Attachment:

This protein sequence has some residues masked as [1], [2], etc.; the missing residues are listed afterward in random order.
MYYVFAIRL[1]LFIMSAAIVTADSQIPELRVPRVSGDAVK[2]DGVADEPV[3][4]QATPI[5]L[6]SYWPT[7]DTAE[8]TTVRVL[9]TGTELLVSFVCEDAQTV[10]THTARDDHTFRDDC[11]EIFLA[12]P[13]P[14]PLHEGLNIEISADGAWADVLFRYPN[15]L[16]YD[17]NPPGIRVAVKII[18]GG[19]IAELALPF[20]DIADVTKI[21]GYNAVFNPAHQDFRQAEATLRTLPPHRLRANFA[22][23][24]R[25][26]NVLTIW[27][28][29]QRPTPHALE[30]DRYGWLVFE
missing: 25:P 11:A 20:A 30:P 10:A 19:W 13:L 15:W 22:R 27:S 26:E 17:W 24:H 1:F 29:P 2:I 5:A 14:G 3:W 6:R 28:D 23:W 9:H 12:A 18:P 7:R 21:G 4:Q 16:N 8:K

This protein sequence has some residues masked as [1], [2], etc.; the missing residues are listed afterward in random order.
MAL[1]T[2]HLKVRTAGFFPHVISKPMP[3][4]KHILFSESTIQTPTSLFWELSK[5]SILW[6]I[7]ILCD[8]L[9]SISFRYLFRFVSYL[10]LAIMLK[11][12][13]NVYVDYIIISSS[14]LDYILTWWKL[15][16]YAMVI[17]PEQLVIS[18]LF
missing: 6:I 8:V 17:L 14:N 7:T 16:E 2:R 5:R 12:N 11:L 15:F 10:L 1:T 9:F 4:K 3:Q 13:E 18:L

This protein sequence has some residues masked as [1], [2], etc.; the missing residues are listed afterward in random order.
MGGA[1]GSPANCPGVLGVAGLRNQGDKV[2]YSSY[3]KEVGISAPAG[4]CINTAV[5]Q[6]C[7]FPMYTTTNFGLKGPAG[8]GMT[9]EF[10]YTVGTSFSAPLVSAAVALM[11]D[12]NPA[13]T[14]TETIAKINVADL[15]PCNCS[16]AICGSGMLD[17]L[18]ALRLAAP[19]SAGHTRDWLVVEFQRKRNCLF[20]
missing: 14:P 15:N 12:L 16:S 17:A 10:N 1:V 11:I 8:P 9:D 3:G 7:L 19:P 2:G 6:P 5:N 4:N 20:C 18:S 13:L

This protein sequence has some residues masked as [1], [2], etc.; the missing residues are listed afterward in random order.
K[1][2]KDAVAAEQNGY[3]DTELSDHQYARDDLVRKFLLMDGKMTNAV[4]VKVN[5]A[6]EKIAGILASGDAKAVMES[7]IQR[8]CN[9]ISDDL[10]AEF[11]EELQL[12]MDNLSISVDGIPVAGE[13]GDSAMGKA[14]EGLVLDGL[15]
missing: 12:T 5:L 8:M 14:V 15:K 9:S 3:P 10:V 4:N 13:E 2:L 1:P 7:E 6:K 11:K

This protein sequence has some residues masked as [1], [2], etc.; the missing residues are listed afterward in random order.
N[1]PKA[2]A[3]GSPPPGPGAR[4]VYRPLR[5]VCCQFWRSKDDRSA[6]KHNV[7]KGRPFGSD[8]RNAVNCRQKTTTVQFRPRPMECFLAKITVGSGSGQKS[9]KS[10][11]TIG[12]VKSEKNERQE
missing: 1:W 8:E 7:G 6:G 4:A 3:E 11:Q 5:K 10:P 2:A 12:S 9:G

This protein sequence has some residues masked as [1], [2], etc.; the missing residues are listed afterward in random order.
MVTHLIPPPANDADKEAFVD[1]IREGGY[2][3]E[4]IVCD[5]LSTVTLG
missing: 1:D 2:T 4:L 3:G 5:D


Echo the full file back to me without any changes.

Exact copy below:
This protein sequence has some residues masked as [1], [2], etc.; the missing residues are listed afterward in random order.
MYYVFAIRL[1]LFIMSAAIVTADSQIPELRVPRVSGDAVK[2]DGVADEPV[3][4]QATPI[5]L[6]SYWPT[7]DTAE[8]TTVRVL[9]TGTELLVSFVCEDAQTV[10]THTARDDHTFRDDC[11]EIFLA[12]P[13]P[14]PLHEGLNIEISADGAWADVLFRYPN[15]L[16]YD[17]NPPGIRVAVKII[18]GG[19]IAELALPF[20]DIADVTKI[21]GYNAVFNPAHQDFRQAEATLRTLPPHRLRANFA[22][23][24]R[25][26]NVLTIW[27][28][29]QRPTPHALE[30]DRYGWLVFE
missing: 25:P 11:A 20:A 30:P 10:A 19:W 13:L 15:W 22:R 27:S 26:E 17:W 24:H 1:F 29:P 2:I 5:A 14:G 3:W 6:R 28:D 23:W 9:H 12:A 18:P 7:R 21:G 4:Q 16:N 8:K

This protein sequence has some residues masked as [1], [2], etc.; the missing residues are listed afterward in random order.
MAL[1]T[2]HLKVRTAGFFPHVISKPMP[3][4]KHILFSESTIQTPTSLFWELSK[5]SILW[6]I[7]ILCD[8]L[9]SISFRYLFRFVSYL[10]LAIMLK[11][12][13]NVYVDYIIISSS[14]LDYILTWWKL[15][16]YAMVI[17]PEQLVIS[18]LF
missing: 6:I 8:V 17:L 14:N 7:T 16:E 2:R 5:R 12:N 11:L 15:F 10:L 1:T 9:F 4:K 3:Q 13:E 18:L

This protein sequence has some residues masked as [1], [2], etc.; the missing residues are listed afterward in random order.
MGGA[1]GSPANCPGVLGVAGLRNQGDKV[2]YSSY[3]KEVGISAPAG[4]CINTAV[5]Q[6]C[7]FPMYTTTNFGLKGPAG[8]GMT[9]EF[10]YTVGTSFSAPLVSAAVALM[11]D[12]NPA[13]T[14]TETIAKINVADL[15]PCNCS[16]AICGSGMLD[17]L[18]ALRLAAP[19]SAGHTRDWLVVEFQRKRNCLF[20]
missing: 14:P 15:N 12:L 16:S 17:A 10:N 1:V 11:I 8:P 9:D 3:G 7:L 19:P 2:G 6:P 5:N 4:N 20:C 18:S 13:L

This protein sequence has some residues masked as [1], [2], etc.; the missing residues are listed afterward in random order.
K[1][2]KDAVAAEQNGY[3]DTELSDHQYARDDLVRKFLLMDGKMTNAV[4]VKVN[5]A[6]EKIAGILASGDAKAVMES[7]IQR[8]CN[9]ISDDL[10]AEF[11]EELQL[12]MDNLSISVDGIPVAGE[13]GDSAMGKA[14]EGLVLDGL[15]
missing: 12:T 5:L 8:M 14:V 15:K 9:S 3:P 10:V 4:N 13:E 2:L 1:P 7:E 6:K 11:K

This protein sequence has some residues masked as [1], [2], etc.; the missing residues are listed afterward in random order.
N[1]PKA[2]A[3]GSPPPGPGAR[4]VYRPLR[5]VCCQFWRSKDDRSA[6]KHNV[7]KGRPFGSD[8]RNAVNCRQKTTTVQFRPRPMECFLAKITVGSGSGQKS[9]KS[10][11]TIG[12]VKSEKNERQE
missing: 1:W 8:E 7:G 6:G 4:A 3:E 11:Q 5:K 10:P 2:A 12:S 9:G

This protein sequence has some residues masked as [1], [2], etc.; the missing residues are listed afterward in random order.
MVTHLIPPPANDADKEAFVD[1]IREGGY[2][3]E[4]IVCD[5]LSTVTLG
missing: 1:D 2:T 4:L 3:G 5:D